Jane Austen’s been in the spotlight more than usual lately; last month, the Daily Mail published a series of photographs of nineteenth-century aristocrats in their sprawling manors and estates. Unexpectedly, the photo album includes a number of Jane Austen’s relatives–Captain Edward Bradford, who lost his arm in a tiger attack, and Fanny Knight, who was Austen’s favorite niece–and has been shared across every social media outlet you can think of. It’s no wonder: Austen’s novels have stood the test of time, and they’re masterpieces of social commentary and criticism. Readers root for the love story and laugh over the well-timed irony; “It is a truth universally acknowledged, that a single man in possession of a good fortune, must be in want of a wife,” indeed.
This week’s 52 Ancestors theme is “love”–Valentine’s Day is in a few days, after all–and it took me a while to decide on a relevant post. I’ve shared many stories of couples who were simply meant to be on the blog before–Thaddeus and Gertrude; Tom and Janice; and Peter and Fanny–as well as stories of a mother’s love for her children and of my family’s connection to Lucille Ball and I Love Lucy. And then I received another We’re Related notification on my phone (it’s an app that links to your Ancestry.com family tree and suggests potential connections to famous politicians and movie stars and writers). According to the app, I’m related to Jane Austen; she’s my 5th cousin 8x removed.
The family connection begins with Captain John Younglove Nelson–possibly the most fitting Valentine’s Day-themed name ever–of Suffield and Hartford, Connecticut. Captain Nelson was my 8th great-grandfather; he was born on August 10, 1726 in Suffield and married Sarah Rising–a descendant of James and Elizabeth (Hinsdale) Rising–in 1745 at the age of 19. After marrying, John and Sarah moved to Rupert, Vermont, and John served in the Revolutionary War in the Vermont Militia under Colonel Ira Allen. Records about Captain Nelson are difficult to come by, but I have found a copy of his will: he died in 1802 in Rupert, leaving behind his wife and nine children.
Where did the name “Younglove” come from? Captain Nelson’s mother was Hannah (Younglove) Nelson; she was born on August 3, 1702 in Suffield, Connecticut to James and Hannah (Phelps) Younglove, and she remained in New England until her death in 1770. Hannah’s paternal grandfather, John Younglove, was an educator and a preacher in Ipswich, Massachusetts, and his father, Samuel Younglove, was a butcher who traveled to America aboard the ship Hopewell with his wife, Margaret, in 1635. The supposed connection to Jane Austen in England lies with Margaret; according to We’re Related, Margaret was the daughter of Richard Legate, a yeoman–or a man holding and cultivating a small landed estate–in Theydon Garnon, England.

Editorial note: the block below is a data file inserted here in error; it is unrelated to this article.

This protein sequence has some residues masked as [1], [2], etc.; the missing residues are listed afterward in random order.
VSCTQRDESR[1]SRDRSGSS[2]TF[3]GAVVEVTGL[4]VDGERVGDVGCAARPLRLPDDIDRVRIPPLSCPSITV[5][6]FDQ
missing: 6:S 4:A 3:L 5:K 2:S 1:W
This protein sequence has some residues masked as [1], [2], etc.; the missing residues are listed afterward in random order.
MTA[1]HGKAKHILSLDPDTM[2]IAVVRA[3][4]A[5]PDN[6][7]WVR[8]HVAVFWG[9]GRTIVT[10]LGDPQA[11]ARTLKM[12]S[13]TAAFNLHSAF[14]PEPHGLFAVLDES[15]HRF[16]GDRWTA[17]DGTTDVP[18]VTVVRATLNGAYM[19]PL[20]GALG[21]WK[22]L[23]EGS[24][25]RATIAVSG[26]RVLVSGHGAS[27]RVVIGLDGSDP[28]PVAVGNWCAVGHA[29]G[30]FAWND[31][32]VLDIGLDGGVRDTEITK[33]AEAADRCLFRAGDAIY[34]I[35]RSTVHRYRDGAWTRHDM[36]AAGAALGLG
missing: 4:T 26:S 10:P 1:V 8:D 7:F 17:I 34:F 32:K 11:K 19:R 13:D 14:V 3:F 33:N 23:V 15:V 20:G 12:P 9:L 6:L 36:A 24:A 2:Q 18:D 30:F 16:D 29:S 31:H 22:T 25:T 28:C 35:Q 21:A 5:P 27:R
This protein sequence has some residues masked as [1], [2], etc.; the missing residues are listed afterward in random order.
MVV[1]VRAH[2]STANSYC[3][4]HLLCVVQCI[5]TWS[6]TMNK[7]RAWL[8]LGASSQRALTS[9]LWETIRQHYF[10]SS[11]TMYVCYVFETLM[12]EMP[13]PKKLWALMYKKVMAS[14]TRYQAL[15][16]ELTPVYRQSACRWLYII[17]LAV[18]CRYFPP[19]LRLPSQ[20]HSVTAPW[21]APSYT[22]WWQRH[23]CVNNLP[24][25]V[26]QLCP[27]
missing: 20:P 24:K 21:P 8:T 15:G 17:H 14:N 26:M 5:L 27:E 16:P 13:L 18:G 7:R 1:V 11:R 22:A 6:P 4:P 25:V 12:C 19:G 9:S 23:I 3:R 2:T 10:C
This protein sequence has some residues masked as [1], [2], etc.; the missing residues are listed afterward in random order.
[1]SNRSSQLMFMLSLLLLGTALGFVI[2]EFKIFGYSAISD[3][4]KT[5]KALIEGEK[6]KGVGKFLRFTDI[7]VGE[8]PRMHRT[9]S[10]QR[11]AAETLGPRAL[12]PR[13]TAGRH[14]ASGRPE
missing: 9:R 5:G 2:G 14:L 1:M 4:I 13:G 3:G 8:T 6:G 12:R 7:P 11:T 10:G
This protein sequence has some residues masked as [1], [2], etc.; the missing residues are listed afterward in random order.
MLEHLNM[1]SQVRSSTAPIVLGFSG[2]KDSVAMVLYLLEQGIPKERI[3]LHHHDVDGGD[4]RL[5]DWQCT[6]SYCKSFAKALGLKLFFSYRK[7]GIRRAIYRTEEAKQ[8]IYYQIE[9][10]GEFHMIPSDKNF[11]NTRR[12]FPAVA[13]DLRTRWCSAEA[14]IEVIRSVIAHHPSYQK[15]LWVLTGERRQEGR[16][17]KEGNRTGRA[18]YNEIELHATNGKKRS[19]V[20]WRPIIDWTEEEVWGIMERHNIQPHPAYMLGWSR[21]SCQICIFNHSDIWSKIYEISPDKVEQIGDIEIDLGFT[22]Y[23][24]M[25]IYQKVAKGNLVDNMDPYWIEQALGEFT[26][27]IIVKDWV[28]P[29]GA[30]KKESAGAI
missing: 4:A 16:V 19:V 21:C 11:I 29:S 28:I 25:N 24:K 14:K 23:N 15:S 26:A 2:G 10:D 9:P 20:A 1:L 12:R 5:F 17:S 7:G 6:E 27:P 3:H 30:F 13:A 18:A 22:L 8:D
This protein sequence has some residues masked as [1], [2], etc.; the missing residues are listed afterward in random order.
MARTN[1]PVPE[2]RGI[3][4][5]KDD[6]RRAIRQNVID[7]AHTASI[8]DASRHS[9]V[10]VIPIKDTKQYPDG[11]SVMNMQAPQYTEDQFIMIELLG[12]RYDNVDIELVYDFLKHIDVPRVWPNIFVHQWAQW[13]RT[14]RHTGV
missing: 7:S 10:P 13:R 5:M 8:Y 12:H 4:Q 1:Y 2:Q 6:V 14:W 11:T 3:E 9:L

Unsure of Margaret’s connection to Richard Legate, I decided to trace Jane Austen’s side of the family tree. Austen’s parents, George and Cassandra, shared a gentry background: George descended from wool manufacturers who had risen to the lower ranks of the landed gentry, and Cassandra was a member of the aristocratic Leigh family of Stoneleigh in the County of Warwick. George’s father, William Austen, was a surgeon in Tonbridge Parish, and William’s mother, Elizabeth Weller, was a remarkable woman who raised her seven children by working as a housekeeper to the bachelor headmaster of Sevenoaks School. Elizabeth’s grandfather was supposedly John Legate–Margaret Legate’s brother–but other sources list her grandfather as Thomas Legate, an esquire in Westminster.
Are my Younglove ancestors connected to Jane Austen? I’m unsure; I haven’t found the necessary documents to prove or disprove both my and Austen’s relationship to the Legate family in Theydon Garnon. But here’s what I do know: Austen’s works are among my favorites–I will read Sense and Sensibility and Pride and Prejudice again and again for the rest of time–and that is enough. This We’re Related connection, though? I couldn’t pass it up, even with such an uncertain conclusion: Younglove is the perfect surname to highlight this week, and Austen’s romantic novels are the perfect accompaniment to this story. And I’ll leave you with Austen’s–or rather, Mr. Darcy’s–famous words: “In vain I have struggled. It will not do. My feelings will not be repressed. You must allow me to tell you how ardently I admire and love you.” Until next time–